Best references for correct English on the Web Monday, Nov 17 2008 

Here are our choices for the most comprehensive guides available on good grammar in the English language. All of these are online, available with the click of a mouse and, in some cases, a few dollars.

elementsofstyleElements of Style, by William Strunk, Jr. A classic collection of English language tools, including rules of usage, words and expressions commonly misused, and common misspellings. Free online.

Bartleby’s English Usage Collection. Quick access to some of the web’s best online resources for writers, including the Columbia Encyclopedia, American Heritage Dictionary, Roget’s Thesaurus, American Heritage Book of English Usage, Bartlett’s Famous Quotations, and many others. Free online.

Guide to Grammar and Style by  Jack Lynch. Revised in January of this year. Free online.

apstylebookThe Associated Press Stylebook. “The journalist’s ‘Bible.’ ” An excellent guide to grammar and style followed by writers for the Associated Press and others who strive to write well. Both printed and online versions involve a fee.

strunkChicago Manual of Style. This book is indispensable to the editors at Griffith Publishing. The new online version includes Q&A, sample letters and forms, and the ability to use the manual to develop your own style sheet. Free trial online version.

More later! Share your favorite guides to using the English language correctly and with style. Send email to Griffith Publishing at


Who–or whom? Sunday, Nov 16 2008 

In our rush to produce error-free English text, we sometimes end up making big mistakes that we truly believe are more upscale and correct.

For example…

I wanted to know who she was dating.

Should be: I wanted to know whom she was dating.

Or we often see a sentence like this:

Either Mark or Jill is the one whom will be chosen for the trip.

Should be: Either Mark or Jill is the one who will be chosen for the trip.

“Who” is the subject

“Who wants this?”
“Who told you?”
“I asked her to tell me who wanted out.”
“We were shocked when we learned who had dated whom as teenagers.”

“Whom” is the object

“To whom does this purse belong?” (or “Who is the owner of this purse?”)
“For whom does the bell toll?”
“The one on whom the curse falls will turn scarlet.”

“Who” and “whoever” follow the same rules

“Whoever wants to take the third floor, please raise your hand.”

“Whom”and “whomever” follow the same rules

“I will give the thousand dollars to whomever I choose.”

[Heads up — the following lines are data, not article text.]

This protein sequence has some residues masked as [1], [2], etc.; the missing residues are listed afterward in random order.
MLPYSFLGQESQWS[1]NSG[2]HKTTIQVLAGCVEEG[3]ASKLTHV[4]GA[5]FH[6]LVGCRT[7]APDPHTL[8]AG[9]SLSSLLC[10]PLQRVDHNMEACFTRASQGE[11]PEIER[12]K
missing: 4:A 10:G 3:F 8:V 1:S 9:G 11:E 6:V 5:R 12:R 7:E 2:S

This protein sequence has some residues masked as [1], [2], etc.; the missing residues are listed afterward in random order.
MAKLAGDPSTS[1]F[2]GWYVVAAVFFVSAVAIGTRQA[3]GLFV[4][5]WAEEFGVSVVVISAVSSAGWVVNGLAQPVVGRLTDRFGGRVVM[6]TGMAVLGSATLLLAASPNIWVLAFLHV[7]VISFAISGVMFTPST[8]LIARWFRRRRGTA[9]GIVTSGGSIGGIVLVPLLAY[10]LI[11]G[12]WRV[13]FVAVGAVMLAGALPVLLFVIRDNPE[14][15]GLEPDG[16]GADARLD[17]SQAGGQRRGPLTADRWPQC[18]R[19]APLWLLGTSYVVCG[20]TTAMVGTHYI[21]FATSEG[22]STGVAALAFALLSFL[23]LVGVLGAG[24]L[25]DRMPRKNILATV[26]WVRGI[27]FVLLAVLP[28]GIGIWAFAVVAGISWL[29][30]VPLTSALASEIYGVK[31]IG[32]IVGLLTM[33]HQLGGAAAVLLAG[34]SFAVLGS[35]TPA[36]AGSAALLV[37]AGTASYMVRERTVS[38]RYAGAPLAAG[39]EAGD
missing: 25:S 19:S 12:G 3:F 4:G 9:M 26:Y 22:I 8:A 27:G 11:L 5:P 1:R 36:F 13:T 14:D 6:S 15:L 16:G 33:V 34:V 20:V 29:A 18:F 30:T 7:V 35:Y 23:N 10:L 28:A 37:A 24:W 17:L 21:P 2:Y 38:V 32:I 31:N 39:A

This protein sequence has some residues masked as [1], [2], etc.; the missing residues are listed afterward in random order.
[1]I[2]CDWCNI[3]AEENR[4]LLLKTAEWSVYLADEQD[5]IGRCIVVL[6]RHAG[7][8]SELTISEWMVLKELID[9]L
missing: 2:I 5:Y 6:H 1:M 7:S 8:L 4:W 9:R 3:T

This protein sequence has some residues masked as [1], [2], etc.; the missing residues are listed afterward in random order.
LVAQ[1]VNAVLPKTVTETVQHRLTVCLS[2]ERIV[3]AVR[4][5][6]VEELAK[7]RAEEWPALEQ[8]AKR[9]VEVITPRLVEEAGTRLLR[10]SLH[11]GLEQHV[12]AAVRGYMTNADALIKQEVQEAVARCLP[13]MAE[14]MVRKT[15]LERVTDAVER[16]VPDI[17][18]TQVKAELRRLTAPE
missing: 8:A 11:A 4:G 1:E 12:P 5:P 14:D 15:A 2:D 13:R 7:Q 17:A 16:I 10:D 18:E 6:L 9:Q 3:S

Another quick way to check your use is to ask, Would the word “he” work better than “him” in this case? If it would, then use “who” or, if you want to include everyone, “whoever.” If “him works” better, use “whom” or “whomever.”

Look for the words “who” and “whom” in your reading. Once in a while you’ll find a mistake. In spoken English  errors using “who” or “whom” are more common, with “who” taking first prize for being used incorrectly.

Capital letters—Oh, no! Sunday, Nov 9 2008 

istock_000005198109xsmallWe can’t squeeze a comprehensive treatise on capitalization into one short blog, but we can put in a few words in favor of a lower case mindset.

I’ve found that many physicians are fussy about capital letters. So are many academics and business managers. They want ALL titles beginning with a capital letter, as in Joe Smith, Personnel Director; or Joe Smith, M.D., Chief Medical Officer.

This is fine IF you’re printing a list, writing PR copy for an organization, or printing a name on a book cover. In news or information for the general public, not so good. “Put ’em down” is the rule. For example:

Joe Smith has been the president of ABC Corporation for the past ten years.

If you leave the first “the” out of the above sentence, the rule changes.

Joe Smith has been President of ABC Corporation for the past ten years.

Why? Because “president” is a word describing a function; “President” is a title that goes with the company name. Tricky, sometimes. Worth it to try for lower case if you can justify it.

Proper names are always capitalized. No problem there.

But what about “dad,” “mom,” or “girlfriend?” The rule is that if you’re using a term as a name, put a capital letter at the start of each word. If you’re writing about a person, put it down. For example…

My mom was the most important person in my life.
“Hey, Mom!” I shouted as I ran in the front door.

Capital letters are helpful when they signal a proper name. Too many capital letters in a paragraph give the reader a headache. Why? Because it’s harder to read capitalized words than those in lower case. Aim for a “down style” in your writing, and it will be easier to read.

The first letter of the first word of a sentence is always capitalized. Not a problem for 99.5% of English writers.

By the way, when you’re telling someone what to write, it’s a good idea to say things like “upper case” when you want a capital letter, and “lower case” when you don’t.

And as I’ve said, when you can, “put it down.”

Brought to you at no cost or obligation by Griffith Publishing

Commas can clarify or confuse Tuesday, Nov 4 2008 

Meet the comma

Meet the comma

Probably no other mark of punctuation is used—or misused—more than the comma.

Add to that a slight variance between British and American punctuation, and we have even more confusion.

Once upon a time about 50 to 150 years ago, writing in English was much heavier than it is today. Long sentences were considered a mark of careful writing. Henry David Thoreau, for example, who championed the cause of simplicity was most eloquent when he framed his thoughts in delicious, long sentences. For example…

“On either hand, and beyond, was a wholly uninhabited wilderness, stretching to Canada. Neither horse nor cow, nor vehicle of any kind, had ever passed over this ground; the cattle, and the few bulky articles which the loggers use, being got up in the winter on the ice, and down again before it breaks up.”—Ktaadn, Part II.